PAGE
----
Workplace Recovery and PCs

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True business continuity means keeping your business running. If your people cannot get back to work and be productive, all of the resources that you expended to protect your data centers and keep them running was a waste of money. As I wrote in an earlier post, companies can contract with SunGard, Rentsys, IBM, HP, or a handful of other companies to either use space in a fixed facility, or to have a trailer driven or airlifted to a convenient location. What I didn’t discuss in that earlier post is the preparation by your vendor and your company when your contract is first signed, and then after you have declared a disaster and need to move in to a workspace recovery unit.

Recovery Trailer Exterior

Like Chinese Food

You go into a Chinese restaurant and order from the menu. A few minutes later, your food shows up. Looks easy, right? What you don’t know is that well before the restaurant opened and all throughout the day, there is a substantial amount of prep work going on behind the scenes. Unlike a steak restaurant where you cut your meat and vegetables into bite-sized chunks at the table, hundreds of pounds of meat and vegetables need to be cleaned and chopped or diced in preparation for being tossed into the wok for cooking.

Similarly, there is a substantial amount of prep work that needs to be done before you can move into a workplace recovery center. After you sign your contract, you and your vendor will work together to develop the infrastructure your company needs to get your employees back to work. One of the first steps includes building and configuring the infrastructure to connect to your backup data center (which may be self-hosted or hosted by the same or a different recovery vendor). Unless your network or server configuration changes dramatically, maintenance is fairly easy.

Endpoint Preparation

One of the more involved aspects of workplace recovery is configuring your endpoints. In English, this means setting up the PCs that your workers will actually be using in the recovery center. The prep work involved in setting up your PCs is extensive and ongoing. The “gold master” (GM) configuration that you use for your desktops and laptops is a good starting point, but you might be using Dell PCs while your workforce continuity provider might supply Lenovo or HP computers. This means that in addition to testing your GM on your own computers, you also need to test it on the provider’s computers as well. And you can’t just stop there and burn a GM CD because Microsoft and Adobe are constantly releasing patches to fix bugs and close zero-day exploits. So whenever you patch your internal computers, you need to run the same tests on your provider’s computers and create a new GM.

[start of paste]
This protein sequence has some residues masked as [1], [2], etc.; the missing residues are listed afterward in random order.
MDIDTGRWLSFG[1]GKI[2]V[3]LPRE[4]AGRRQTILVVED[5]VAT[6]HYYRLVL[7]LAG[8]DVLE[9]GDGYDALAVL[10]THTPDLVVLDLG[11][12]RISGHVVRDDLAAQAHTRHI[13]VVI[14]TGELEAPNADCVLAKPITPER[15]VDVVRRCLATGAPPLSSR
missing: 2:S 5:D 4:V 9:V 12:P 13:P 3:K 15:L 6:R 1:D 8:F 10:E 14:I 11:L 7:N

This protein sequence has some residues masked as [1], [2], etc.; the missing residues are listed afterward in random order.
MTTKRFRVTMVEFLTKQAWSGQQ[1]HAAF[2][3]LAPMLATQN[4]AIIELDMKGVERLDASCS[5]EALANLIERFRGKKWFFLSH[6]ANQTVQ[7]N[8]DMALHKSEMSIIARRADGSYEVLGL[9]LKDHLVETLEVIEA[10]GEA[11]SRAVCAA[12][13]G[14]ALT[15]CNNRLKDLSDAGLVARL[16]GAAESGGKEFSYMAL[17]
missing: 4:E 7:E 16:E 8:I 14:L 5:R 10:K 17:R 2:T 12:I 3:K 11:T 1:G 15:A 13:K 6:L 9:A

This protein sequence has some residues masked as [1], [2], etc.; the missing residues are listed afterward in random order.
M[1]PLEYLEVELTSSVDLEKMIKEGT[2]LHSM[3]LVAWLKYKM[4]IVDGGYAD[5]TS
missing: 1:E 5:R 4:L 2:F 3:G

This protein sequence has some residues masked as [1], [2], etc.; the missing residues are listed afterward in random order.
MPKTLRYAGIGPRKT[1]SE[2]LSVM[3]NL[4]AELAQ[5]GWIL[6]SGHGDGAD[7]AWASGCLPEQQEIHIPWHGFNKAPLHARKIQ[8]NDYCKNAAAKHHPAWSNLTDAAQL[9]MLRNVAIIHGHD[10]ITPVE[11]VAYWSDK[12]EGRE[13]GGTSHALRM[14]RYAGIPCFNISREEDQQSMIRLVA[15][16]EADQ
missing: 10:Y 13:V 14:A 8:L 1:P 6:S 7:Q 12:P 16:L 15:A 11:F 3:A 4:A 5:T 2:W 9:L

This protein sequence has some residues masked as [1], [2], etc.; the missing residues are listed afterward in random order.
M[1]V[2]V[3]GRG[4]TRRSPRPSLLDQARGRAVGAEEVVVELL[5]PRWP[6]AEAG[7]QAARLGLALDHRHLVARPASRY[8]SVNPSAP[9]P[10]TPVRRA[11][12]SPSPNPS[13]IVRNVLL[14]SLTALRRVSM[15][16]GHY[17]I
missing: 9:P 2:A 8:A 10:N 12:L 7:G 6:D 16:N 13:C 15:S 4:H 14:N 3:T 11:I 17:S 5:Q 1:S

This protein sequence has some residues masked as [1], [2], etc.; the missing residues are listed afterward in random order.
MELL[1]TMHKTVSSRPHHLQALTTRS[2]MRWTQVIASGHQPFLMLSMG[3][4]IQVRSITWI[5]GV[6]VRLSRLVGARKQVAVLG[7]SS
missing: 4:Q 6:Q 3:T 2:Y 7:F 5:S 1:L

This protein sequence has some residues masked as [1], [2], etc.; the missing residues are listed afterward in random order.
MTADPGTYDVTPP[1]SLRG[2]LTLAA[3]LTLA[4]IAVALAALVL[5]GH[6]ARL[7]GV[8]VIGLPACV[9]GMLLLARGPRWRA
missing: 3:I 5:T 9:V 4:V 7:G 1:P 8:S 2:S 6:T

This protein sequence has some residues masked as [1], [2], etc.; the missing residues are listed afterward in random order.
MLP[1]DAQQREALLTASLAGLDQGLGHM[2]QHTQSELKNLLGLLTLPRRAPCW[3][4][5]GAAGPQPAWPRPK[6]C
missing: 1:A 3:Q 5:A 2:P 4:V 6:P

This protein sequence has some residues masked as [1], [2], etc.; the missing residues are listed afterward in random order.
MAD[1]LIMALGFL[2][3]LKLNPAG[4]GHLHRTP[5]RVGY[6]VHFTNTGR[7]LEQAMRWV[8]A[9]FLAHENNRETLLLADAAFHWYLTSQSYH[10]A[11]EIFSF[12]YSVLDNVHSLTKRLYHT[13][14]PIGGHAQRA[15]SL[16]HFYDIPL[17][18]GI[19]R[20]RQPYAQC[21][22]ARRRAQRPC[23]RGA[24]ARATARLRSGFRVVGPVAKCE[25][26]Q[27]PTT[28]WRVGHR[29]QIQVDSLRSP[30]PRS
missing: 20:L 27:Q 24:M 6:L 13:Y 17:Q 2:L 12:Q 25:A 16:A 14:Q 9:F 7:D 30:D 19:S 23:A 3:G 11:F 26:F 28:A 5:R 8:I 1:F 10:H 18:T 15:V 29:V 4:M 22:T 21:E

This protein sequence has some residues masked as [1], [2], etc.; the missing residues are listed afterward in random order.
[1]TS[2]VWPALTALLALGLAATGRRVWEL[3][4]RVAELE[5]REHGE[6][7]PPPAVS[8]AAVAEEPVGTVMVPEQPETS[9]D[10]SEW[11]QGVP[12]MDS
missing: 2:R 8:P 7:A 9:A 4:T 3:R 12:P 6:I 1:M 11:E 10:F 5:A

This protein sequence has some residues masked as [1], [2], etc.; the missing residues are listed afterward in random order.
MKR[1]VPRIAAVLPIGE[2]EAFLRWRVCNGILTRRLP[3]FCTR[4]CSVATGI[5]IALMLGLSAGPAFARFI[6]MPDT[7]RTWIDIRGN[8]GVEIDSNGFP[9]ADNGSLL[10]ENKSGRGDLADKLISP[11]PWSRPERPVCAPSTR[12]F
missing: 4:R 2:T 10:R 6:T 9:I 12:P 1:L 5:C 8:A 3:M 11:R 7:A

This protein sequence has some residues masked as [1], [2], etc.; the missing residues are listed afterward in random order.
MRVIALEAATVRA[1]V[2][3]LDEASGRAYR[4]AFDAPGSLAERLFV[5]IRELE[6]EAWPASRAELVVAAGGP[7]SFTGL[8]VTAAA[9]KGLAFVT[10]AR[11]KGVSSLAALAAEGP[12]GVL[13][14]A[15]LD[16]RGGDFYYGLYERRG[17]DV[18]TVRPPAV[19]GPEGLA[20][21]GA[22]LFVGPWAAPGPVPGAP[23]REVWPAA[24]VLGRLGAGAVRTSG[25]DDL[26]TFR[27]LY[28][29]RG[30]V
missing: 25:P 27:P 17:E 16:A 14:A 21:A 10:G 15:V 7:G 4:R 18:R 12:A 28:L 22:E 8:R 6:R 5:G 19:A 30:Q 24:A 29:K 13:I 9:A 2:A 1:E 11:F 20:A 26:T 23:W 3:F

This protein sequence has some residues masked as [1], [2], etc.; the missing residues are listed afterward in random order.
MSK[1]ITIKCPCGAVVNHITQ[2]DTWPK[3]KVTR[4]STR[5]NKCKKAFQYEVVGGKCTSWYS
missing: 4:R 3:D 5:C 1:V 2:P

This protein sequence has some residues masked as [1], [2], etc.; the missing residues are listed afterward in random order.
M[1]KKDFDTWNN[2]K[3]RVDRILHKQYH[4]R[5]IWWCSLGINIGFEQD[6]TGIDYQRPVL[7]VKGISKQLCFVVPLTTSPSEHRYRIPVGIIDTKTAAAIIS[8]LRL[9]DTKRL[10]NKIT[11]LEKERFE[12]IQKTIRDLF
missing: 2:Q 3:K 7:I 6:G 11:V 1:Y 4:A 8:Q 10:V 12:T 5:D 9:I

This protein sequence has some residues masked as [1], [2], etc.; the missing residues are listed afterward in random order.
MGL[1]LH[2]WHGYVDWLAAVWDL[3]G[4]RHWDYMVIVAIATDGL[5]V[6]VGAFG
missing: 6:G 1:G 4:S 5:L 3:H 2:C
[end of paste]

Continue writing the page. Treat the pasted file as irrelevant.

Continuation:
Recovery Trailer Interior

Well I Declare!

When you declare a disaster, your vendor starts the provisioning process. Whether the workplace recovery center is fixed or mobile, this means setting up the required network connections within the vendor’s network so that the recovery center can connect with your data center. If you’ve signed up for mobile recovery services, one or more mobile recovery centers will be dispatched to your specified location. When they arrive, the trailers, generators, and satellite dishes will be deployed. After the mobile center is up and running, the IT experts begin the long process of setting up all of the endpoints.

Whether mobile or fixed, this process is the same. Each PC needs its internal hard drive erased to ensure that you company cannot gain access to any of the information that might have been on them from a previous deployment. If you want the drives erased to US department of defense standards, the number of wipes  may increase to 10, 20 or even 30. If the drives are large, this can take days. After the drives are erased and formatted, one or more gold master CDs are used to lay down the operating system configuration required to fit your environment. If the GM is old, the computers may need to be booted then patched to the latest software, which can take more hours to days depending on how many computers need to be provisioned, and how out of date the GM CD is.

And the Point is?

Has your company built the time needed to image your PCs into your recovery time objective (RTO)? Do you have a gap if your RTO is substantially shorter than your recovery time capability (RTC)? Perhaps the answer lies in using virtual machines which are always running, and ready to be used when disaster strikes. Until you exercise your plan, you’ll never know!


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